Contraceptive use among high-risk adolescents


Despite national awareness of the growing number of pregnant teens, little information exists concerning factors that predict early childbirth among individual girls. To begin to address this issue, the influence of specific life and social factors was examined in 50 adolescent girls with documented histories of good and poor contraception use. Educational history and aspirations, employment, residence patterns, contraceptive history, familial patterns of child bearing, and accessibility to family planning services were examined. Maintenance of employment, school enrollment, and travel time to the clinic were significantly different between the two groups, with other trends noted in educational aspirations, family birth patterns, and clinic accessibility. Results are discussed in light of factors that determine risk for pregnancy in teen contraceptive users. © 1987 Journal of Sex Education and Therapy. All rights reserved.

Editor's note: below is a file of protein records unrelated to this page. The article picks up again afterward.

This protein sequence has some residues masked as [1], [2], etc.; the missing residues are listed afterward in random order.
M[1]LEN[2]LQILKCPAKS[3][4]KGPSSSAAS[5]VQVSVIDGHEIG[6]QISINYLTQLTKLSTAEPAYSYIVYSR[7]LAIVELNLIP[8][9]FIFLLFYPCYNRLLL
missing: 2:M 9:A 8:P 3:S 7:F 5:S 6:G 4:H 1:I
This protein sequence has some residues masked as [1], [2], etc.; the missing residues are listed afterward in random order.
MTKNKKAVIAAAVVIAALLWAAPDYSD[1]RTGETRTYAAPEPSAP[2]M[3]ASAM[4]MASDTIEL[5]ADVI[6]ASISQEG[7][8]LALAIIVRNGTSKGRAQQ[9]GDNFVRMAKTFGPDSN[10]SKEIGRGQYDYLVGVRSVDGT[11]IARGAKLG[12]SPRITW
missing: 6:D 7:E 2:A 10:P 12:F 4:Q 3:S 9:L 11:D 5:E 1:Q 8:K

Publication Title

Journal of Sex Education and Therapy